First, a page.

The Mindful Writer

By Dinty W. Moore

Every writer needs this book. We all feel lonely, uninspired, and discouraged sometimes—it's just a part of this crazy profession. The Mindful Writer is for those low moments. This little book is filled with the wisdom of many writers, plus Moore's practical and inspiring commentary. I revisit it when I'm looking for a nugget of wisdom, mindfulness, and joy. When you feel overwhelmed, imperfect, or bogged down in details, pick up this book and remind yourself that you write because you love to write—which is the most important thing to remember, anyway. 

Note: You can get this book used at a low cost, but I believe Moore is coming out with a new version soon. 

The Writer's Portable Mentor

By Priscilla Long

If you want to take your writing to the next level, this book is for you. Primarily written for short fiction, this helpful guide is easily applicable to novel-writing as well. Long covers everything related to the art and craft of line-by-line writing: word choice, fragments, sentences, paragraphs, etc. This book will naturally appeal to literary writers, but I highly recommend it to any writer who wants to use their language more fully, functionally, and beautifully.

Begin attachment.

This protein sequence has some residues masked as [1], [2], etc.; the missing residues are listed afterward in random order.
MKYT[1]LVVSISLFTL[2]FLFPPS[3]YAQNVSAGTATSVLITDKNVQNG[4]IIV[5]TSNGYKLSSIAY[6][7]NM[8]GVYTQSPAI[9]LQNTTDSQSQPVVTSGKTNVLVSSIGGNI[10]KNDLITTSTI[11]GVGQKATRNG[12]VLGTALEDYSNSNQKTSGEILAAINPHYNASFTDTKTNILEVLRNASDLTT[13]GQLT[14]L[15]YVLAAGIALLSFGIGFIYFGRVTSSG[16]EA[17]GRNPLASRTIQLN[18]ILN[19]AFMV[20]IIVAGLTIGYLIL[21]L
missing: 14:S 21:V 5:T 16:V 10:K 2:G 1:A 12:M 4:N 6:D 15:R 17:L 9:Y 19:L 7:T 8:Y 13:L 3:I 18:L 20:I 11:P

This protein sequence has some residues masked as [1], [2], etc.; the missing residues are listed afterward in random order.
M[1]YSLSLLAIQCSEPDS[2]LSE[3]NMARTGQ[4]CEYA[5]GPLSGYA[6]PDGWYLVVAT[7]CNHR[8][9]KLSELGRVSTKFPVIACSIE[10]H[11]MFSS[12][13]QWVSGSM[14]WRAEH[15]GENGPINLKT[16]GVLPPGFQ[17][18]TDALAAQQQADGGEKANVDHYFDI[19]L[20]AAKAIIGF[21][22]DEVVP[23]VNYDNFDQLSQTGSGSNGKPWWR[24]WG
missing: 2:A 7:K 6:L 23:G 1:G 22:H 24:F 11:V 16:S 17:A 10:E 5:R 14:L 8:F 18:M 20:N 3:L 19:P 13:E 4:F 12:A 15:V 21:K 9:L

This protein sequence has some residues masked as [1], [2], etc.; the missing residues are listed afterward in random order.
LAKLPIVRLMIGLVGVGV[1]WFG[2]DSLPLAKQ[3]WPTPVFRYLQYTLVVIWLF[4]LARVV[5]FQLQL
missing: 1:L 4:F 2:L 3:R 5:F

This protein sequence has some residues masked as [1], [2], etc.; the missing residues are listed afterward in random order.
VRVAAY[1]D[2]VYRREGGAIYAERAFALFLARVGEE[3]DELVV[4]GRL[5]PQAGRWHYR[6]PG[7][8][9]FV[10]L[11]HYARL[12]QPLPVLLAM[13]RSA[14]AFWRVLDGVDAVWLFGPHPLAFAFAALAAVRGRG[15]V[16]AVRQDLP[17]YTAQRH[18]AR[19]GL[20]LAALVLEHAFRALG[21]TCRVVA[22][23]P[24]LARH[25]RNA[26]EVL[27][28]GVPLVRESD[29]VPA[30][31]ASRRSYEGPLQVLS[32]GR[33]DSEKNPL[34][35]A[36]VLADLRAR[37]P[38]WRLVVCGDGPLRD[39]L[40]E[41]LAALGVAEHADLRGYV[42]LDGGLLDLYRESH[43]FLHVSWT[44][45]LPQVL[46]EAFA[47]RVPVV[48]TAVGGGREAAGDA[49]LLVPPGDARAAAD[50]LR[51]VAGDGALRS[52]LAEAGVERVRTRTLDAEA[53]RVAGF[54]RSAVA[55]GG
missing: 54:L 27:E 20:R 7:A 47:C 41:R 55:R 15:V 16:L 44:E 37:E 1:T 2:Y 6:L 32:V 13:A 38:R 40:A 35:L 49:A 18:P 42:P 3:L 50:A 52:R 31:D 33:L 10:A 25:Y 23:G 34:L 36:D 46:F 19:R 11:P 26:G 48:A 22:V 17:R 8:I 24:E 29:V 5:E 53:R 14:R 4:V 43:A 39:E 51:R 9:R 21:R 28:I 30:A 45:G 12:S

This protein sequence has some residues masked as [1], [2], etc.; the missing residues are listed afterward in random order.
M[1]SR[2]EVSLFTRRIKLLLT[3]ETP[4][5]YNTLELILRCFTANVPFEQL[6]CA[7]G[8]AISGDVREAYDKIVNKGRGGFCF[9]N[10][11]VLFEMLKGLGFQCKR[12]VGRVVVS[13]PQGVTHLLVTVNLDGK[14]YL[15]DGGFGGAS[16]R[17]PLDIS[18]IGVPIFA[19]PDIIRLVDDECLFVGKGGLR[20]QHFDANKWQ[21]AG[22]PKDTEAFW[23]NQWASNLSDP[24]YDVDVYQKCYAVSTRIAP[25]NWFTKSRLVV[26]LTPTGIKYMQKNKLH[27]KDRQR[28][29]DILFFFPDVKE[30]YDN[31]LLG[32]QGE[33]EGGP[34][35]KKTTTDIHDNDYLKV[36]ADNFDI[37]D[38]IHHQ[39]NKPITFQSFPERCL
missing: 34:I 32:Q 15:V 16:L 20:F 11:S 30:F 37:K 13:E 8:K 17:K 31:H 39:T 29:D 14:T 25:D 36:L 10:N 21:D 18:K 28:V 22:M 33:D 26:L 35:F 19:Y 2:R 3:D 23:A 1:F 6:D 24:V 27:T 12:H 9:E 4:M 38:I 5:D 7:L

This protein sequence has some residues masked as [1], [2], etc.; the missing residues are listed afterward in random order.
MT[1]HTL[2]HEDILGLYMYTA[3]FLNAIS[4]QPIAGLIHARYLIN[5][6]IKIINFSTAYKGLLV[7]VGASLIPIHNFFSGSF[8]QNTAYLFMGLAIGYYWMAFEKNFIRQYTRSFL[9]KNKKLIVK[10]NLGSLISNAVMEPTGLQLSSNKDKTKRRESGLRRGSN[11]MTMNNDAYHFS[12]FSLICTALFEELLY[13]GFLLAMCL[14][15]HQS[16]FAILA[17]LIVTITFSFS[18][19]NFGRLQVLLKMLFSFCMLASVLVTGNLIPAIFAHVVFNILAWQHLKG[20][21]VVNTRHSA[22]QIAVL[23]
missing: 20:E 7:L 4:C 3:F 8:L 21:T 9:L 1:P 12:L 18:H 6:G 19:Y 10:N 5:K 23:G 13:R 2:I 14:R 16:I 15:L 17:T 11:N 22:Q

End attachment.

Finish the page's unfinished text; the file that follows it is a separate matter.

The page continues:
Characters and Viewpoint

By Orson Scott Card

This is one of the first craft books I ever read, and I still revisit it. Card offers practical, straightforward advice on how authors can select the right viewpoint for their story and master character development. Highly recommended for beginning writers who are just learning the ropes, and intermediate writers needing to brush up on their skills.

Another great book by Card is How to Write Science Fiction and Fantasy—if you're writing in those genres, I suggest you pick that up, too. 

Deepening Fiction

By Sarah Stone and Ron Nyren

If you're thinking about getting an MFA in Creative Writing, I highly recommend you explore this book. I read it for one of my "craft of fiction" courses and was blown away. You'll be surprised by this book's depth in describing the hidden nuances of craft elements you've already studied. Prepare to learn techniques you didn't know existed—this book captures and describes new ideas in straightforward, useful terms, empowering and encouraging experienced writers to take new leaps within their work. 

The Theory of the Novel

Edited by Philip Stevick

This book is not for the casual writer, but if you're serious about understanding craft, it's a wonderful tool. These essays offer the advanced writer an in-depth look at how the novel has evolved over the years, both from the viewpoint of the critic and the author. Some essays will feel dated, but if you genuinely love to explore the history and evolution of the craft of writing, you definitely need to pick up a copy.